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Anger is a natural emotion. It is neither good nor bad, it is simply an emotion. What we do with our anger can become good or bad, but the emotion is neutral. Anger acts like an early warning system for our bodies, letting us know when something is not right. We often ignore or stuff down our anger, letting it brew within our mind and body. When we don’t process our anger, it starts to escape our bodies through our words and actions, causing damage to relationships, people, animals or things.
The damage created by our anger does not need to be physical. One of the most common presentations I see is internal anger. People will tell themselves “I’m bad,” “I am not good enough,” “I let them down” or “I messed up again.” When these thoughts develop, they reduce our natural ability to handle stressors. This can lead to not having the coping skills in place to handle our anger effectively, causing us to have an anger episode.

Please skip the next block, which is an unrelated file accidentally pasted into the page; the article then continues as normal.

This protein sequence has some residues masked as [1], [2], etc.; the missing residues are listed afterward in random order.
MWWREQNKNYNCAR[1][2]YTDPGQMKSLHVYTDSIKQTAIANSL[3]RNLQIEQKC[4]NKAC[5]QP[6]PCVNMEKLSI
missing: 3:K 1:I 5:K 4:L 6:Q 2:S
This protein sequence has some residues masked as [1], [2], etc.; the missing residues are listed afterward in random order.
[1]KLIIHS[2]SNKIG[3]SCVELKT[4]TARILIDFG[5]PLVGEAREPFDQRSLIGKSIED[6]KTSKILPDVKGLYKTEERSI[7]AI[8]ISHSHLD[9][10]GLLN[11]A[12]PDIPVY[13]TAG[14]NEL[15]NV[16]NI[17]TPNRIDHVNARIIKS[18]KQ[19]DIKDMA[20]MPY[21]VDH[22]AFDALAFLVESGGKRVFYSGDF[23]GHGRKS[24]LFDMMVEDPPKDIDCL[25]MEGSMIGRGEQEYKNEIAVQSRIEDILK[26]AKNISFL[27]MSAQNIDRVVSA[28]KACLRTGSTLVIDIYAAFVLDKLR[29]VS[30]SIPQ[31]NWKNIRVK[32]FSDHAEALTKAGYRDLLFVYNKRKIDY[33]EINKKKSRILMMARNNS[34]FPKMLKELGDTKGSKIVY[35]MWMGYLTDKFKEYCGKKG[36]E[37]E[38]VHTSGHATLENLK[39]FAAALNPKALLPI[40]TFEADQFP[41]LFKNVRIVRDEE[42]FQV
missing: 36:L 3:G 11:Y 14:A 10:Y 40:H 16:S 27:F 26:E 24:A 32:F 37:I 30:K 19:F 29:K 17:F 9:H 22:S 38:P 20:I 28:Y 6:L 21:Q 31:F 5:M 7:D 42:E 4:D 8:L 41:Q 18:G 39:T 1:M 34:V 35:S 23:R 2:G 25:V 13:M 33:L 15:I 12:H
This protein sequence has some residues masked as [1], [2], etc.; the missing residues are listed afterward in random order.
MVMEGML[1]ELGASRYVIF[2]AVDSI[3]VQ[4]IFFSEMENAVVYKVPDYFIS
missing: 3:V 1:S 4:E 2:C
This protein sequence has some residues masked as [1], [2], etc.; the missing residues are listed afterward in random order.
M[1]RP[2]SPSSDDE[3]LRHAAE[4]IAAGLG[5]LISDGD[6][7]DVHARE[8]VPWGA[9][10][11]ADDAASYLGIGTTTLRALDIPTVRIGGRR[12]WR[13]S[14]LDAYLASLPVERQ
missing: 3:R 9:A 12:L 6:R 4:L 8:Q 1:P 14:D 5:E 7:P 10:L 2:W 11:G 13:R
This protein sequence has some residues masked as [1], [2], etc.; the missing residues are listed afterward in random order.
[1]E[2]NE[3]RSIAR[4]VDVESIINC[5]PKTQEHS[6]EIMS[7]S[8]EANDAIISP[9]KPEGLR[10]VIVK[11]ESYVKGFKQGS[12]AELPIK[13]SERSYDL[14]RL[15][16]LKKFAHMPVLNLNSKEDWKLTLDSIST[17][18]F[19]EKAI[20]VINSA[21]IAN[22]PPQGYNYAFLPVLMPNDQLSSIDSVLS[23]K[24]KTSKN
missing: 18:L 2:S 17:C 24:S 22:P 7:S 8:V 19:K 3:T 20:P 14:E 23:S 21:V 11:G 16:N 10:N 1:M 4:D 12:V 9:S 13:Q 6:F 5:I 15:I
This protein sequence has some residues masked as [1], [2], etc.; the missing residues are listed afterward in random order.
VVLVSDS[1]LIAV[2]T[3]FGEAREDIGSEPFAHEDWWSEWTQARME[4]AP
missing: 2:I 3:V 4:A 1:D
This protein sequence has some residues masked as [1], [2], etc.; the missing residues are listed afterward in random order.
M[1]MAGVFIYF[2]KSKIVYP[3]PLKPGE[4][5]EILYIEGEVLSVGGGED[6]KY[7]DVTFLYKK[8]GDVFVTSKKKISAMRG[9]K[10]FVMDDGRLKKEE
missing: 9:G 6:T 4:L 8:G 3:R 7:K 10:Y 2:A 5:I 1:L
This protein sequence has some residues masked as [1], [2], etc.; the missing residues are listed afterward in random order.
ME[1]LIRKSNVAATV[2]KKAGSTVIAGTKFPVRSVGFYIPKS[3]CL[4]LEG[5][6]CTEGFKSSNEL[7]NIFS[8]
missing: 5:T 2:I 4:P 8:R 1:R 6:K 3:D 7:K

If you have been able to relate to any of this so far, you might benefit from having an anger evaluation conducted by a mental health professional. If you are finding yourself physically hurting people, animals or property, it is time to seek help now.
If you struggle with minor anger, here are a few quick skills you can use to reduce your anger level:
- Communicate your feelings with loved ones in a calm and healthy manner.
- Slow down your thoughts. You don’t need to react or respond instantly. Take a second to make sure what you are going to say or do is appropriate.
- Take a breath. Oxygen helps us think clearly and can reduce the level of anger we feel.
- Take a break. Walk away from the object that is influencing your anger, and come back later and finish. If it is a person, tell them you need five minutes to collect your thoughts, calm down and return to the conversation. Take as many breaks as you need.
If you feel you would like help with your anger or more skills than were offered here, please set up an appointment with a mental health professional to reduce the cost of anger in your life.Paul Roadt is a psychotherapist in Behavioral Health in Eau Claire, Wisconsin.